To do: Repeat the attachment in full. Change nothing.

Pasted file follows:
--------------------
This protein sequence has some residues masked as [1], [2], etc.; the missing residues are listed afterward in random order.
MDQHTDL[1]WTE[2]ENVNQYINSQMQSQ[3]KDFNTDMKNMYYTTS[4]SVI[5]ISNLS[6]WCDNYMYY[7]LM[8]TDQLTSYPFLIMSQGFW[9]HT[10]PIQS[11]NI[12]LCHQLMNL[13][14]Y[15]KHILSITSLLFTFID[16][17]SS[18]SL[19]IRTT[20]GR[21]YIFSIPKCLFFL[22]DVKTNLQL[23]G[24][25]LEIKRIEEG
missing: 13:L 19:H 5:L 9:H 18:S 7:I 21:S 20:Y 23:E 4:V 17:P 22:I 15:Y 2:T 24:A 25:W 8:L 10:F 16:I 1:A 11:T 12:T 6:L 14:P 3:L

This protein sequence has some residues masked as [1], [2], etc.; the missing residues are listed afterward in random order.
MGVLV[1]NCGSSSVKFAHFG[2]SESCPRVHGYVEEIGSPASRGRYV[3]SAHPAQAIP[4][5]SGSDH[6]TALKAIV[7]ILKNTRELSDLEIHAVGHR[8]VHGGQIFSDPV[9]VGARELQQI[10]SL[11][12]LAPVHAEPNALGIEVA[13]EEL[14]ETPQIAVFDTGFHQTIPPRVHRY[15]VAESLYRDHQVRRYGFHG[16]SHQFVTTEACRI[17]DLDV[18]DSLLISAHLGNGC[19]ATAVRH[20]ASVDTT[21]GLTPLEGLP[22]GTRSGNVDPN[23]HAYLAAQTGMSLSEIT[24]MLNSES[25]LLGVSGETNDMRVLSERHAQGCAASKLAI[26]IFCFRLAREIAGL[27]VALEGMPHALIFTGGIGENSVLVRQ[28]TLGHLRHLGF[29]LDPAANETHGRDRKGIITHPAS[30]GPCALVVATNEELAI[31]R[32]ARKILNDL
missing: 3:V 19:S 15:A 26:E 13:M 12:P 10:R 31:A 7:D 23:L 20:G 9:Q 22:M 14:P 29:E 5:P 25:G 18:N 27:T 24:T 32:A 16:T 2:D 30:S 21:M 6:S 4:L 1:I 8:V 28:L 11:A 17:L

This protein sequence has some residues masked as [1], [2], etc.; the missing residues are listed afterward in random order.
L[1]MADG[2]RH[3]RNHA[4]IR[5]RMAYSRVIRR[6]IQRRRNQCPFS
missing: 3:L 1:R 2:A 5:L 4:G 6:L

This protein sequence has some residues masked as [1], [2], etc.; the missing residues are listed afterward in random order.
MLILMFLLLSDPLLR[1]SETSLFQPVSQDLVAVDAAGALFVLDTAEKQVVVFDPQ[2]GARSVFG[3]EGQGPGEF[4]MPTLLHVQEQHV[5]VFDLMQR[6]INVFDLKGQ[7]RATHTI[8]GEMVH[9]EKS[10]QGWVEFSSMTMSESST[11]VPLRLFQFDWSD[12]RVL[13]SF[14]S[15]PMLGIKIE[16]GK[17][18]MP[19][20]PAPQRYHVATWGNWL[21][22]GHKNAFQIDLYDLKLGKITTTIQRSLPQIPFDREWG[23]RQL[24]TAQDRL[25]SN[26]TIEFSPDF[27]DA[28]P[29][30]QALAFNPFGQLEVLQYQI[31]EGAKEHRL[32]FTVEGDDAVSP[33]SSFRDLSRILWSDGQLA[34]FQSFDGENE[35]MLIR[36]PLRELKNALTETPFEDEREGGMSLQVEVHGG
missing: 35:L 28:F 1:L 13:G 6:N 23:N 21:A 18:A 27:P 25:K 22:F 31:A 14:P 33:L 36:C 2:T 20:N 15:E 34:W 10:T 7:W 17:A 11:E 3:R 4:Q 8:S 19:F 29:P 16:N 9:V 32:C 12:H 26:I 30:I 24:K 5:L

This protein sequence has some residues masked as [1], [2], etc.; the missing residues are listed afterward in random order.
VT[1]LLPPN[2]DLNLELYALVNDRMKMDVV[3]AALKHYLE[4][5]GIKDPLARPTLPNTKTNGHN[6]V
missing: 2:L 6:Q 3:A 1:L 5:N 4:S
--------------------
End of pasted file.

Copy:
This protein sequence has some residues masked as [1], [2], etc.; the missing residues are listed afterward in random order.
MDQHTDL[1]WTE[2]ENVNQYINSQMQSQ[3]KDFNTDMKNMYYTTS[4]SVI[5]ISNLS[6]WCDNYMYY[7]LM[8]TDQLTSYPFLIMSQGFW[9]HT[10]PIQS[11]NI[12]LCHQLMNL[13][14]Y[15]KHILSITSLLFTFID[16][17]SS[18]SL[19]IRTT[20]GR[21]YIFSIPKCLFFL[22]DVKTNLQL[23]G[24][25]LEIKRIEEG
missing: 13:L 19:H 5:L 9:H 18:S 7:I 21:S 20:Y 23:E 4:V 17:P 22:I 15:Y 2:T 24:A 25:W 8:L 10:F 16:I 1:A 11:T 12:T 6:L 14:P 3:L

This protein sequence has some residues masked as [1], [2], etc.; the missing residues are listed afterward in random order.
MGVLV[1]NCGSSSVKFAHFG[2]SESCPRVHGYVEEIGSPASRGRYV[3]SAHPAQAIP[4][5]SGSDH[6]TALKAIV[7]ILKNTRELSDLEIHAVGHR[8]VHGGQIFSDPV[9]VGARELQQI[10]SL[11][12]LAPVHAEPNALGIEVA[13]EEL[14]ETPQIAVFDTGFHQTIPPRVHRY[15]VAESLYRDHQVRRYGFHG[16]SHQFVTTEACRI[17]DLDV[18]DSLLISAHLGNGC[19]ATAVRH[20]ASVDTT[21]GLTPLEGLP[22]GTRSGNVDPN[23]HAYLAAQTGMSLSEIT[24]MLNSES[25]LLGVSGETNDMRVLSERHAQGCAASKLAI[26]IFCFRLAREIAGL[27]VALEGMPHALIFTGGIGENSVLVRQ[28]TLGHLRHLGF[29]LDPAANETHGRDRKGIITHPAS[30]GPCALVVATNEELAI[31]R[32]ARKILNDL
missing: 3:V 19:S 15:A 26:E 13:M 12:P 10:R 31:A 7:D 23:L 20:G 9:Q 22:M 14:P 29:E 5:P 25:G 18:N 27:T 24:T 32:A 16:T 2:D 30:S 21:M 6:S 4:L 1:I 8:V 28:L 11:A 17:L

This protein sequence has some residues masked as [1], [2], etc.; the missing residues are listed afterward in random order.
L[1]MADG[2]RH[3]RNHA[4]IR[5]RMAYSRVIRR[6]IQRRRNQCPFS
missing: 3:L 1:R 2:A 5:L 4:G 6:L

This protein sequence has some residues masked as [1], [2], etc.; the missing residues are listed afterward in random order.
MLILMFLLLSDPLLR[1]SETSLFQPVSQDLVAVDAAGALFVLDTAEKQVVVFDPQ[2]GARSVFG[3]EGQGPGEF[4]MPTLLHVQEQHV[5]VFDLMQR[6]INVFDLKGQ[7]RATHTI[8]GEMVH[9]EKS[10]QGWVEFSSMTMSESST[11]VPLRLFQFDWSD[12]RVL[13]SF[14]S[15]PMLGIKIE[16]GK[17][18]MP[19][20]PAPQRYHVATWGNWL[21][22]GHKNAFQIDLYDLKLGKITTTIQRSLPQIPFDREWG[23]RQL[24]TAQDRL[25]SN[26]TIEFSPDF[27]DA[28]P[29][30]QALAFNPFGQLEVLQYQI[31]EGAKEHRL[32]FTVEGDDAVSP[33]SSFRDLSRILWSDGQLA[34]FQSFDGENE[35]MLIR[36]PLRELKNALTETPFEDEREGGMSLQVEVHGG
missing: 35:L 28:F 1:L 13:G 6:N 23:N 21:A 18:A 27:P 25:K 22:F 31:A 14:P 33:L 36:C 2:T 20:N 15:E 34:W 10:T 7:W 17:A 11:E 3:R 4:Q 8:S 19:F 29:P 16:N 9:V 32:C 12:H 26:I 30:I 24:K 5:L

This protein sequence has some residues masked as [1], [2], etc.; the missing residues are listed afterward in random order.
VT[1]LLPPN[2]DLNLELYALVNDRMKMDVV[3]AALKHYLE[4][5]GIKDPLARPTLPNTKTNGHN[6]V
missing: 2:L 6:Q 3:A 1:L 5:N 4:S